But there’s a real and interesting phenomenon at play as well. I’ve grown convinced in the last five years or so that there is a big shift coming in sports journalism. Beat reporters sometimes have to worry about being frozen out by the team they are supposed to cover. Alienate the wrong person, you don’t get interviews and all of that. This is made possible because the programs have figured out the true power of their brand and the tools they have at their disposal. Auburn didn’t go to the media with these letters, they simply published them on their site and let fans know it was there. Sports writers covered it — that is their job — but they weren’t an integral part of the process as a filter. Sports outlets have the tools, the audience and their message. They don’t need the media the same way they once did. (Well, the TV deals, naturally.)
I see this as a reality, rather than a good or bad thing. It just is. In some respects it is good. In other respects, and in particular in the long term, there are some negative worries.
The old saying was “never pick a fight with someone that buys ink by the barrel.” But if everyone buys pixels … well, that’s just even.
Shouldn’t it be making more headlines than it has that the European Union is today insolvent – since its astronomic debt in unpaid bills is nearly twice as large as its annual income? Such is the crisis lately highlighted by its parliament’s budget committee, which finds that the EU now owes 217 billion euros, or £182 billion, as compared with its current year’s income of just £108 billion. Much of this represents “cohesion funding” relating to Eastern Europe, in contracts agreed under the EU’s current budgetary arrangements. But when, at the end of this year, those arrangements come to an end, the rules strictly prohibit the EU from rolling forward its debts from one period to the next. So, in eight months’ time, it will lurch into bankruptcy.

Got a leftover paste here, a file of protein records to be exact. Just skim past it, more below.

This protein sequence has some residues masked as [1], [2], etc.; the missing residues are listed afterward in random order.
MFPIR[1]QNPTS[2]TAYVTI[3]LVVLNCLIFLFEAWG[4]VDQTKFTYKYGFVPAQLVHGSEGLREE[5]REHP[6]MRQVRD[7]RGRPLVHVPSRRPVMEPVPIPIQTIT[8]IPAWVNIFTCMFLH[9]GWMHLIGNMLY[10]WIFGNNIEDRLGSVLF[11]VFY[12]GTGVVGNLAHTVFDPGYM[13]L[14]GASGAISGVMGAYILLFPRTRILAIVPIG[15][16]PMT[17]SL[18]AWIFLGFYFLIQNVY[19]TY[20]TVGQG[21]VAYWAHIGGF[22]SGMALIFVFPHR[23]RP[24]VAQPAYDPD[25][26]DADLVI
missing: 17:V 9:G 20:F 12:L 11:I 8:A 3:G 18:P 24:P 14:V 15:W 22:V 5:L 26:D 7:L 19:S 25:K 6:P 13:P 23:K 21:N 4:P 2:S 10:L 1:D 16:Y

Wherever we now look at the EU, its affairs seem to be in an astonishing mess. There is the ongoing slow-motion train crash of the euro. There is rising panic over the policy of unrestricted immigration, which threatens at the year’s end to flood richer countries such as Britain with millions of Romanians and Bulgarians. As Europe’s economies stagnate or shrink, the EU’s environmental policies fall apart, with the growing refusal of many countries, led by Poland and Germany, to accept curbs on fossil fuels.
In 1970, the first Earth Day was celebrated — okay, “celebrated” doesn’t capture the funereal tone of the event. The events predicted death, destruction and disease unless we did exactly as progressives commanded.
“Demographers agree almost unanimously on the following grim timetable: by 1975 widespread famines will begin in India; these will spread by 1990 to include all of India, Pakistan, China and the Near East, Africa. By the year 2000, or conceivably sooner, South and Central America will exist under famine conditions…. By the year 2000, thirty years from now, the entire world, with the exception of Western Europe, North America, and Australia, will be in famine.”
That’s one of my favorite, but there are plenty of gems in that list.
There’s no excuse for getting the facts wrong. It’s a basic rule of journalism, drummed into every rookie reporter’s head: Get the story right. In addition to potentially harming a news outlet’s credibility, erroneous reporting can have devastating consequences, from ruining a subject’s reputation to endangering public safety. Competitive pressure and the desire for scoops can increase the potential for errors.
But reporting mistakes may not be as consequential as they used to be, media observers say.
People are forgiving, to a point, if you acknowledge the problem. Those are errors that apply to the individual outlet. All of these things, however, become cumulative on the business as a whole, a function of trust, and so pieces like this become dangerous.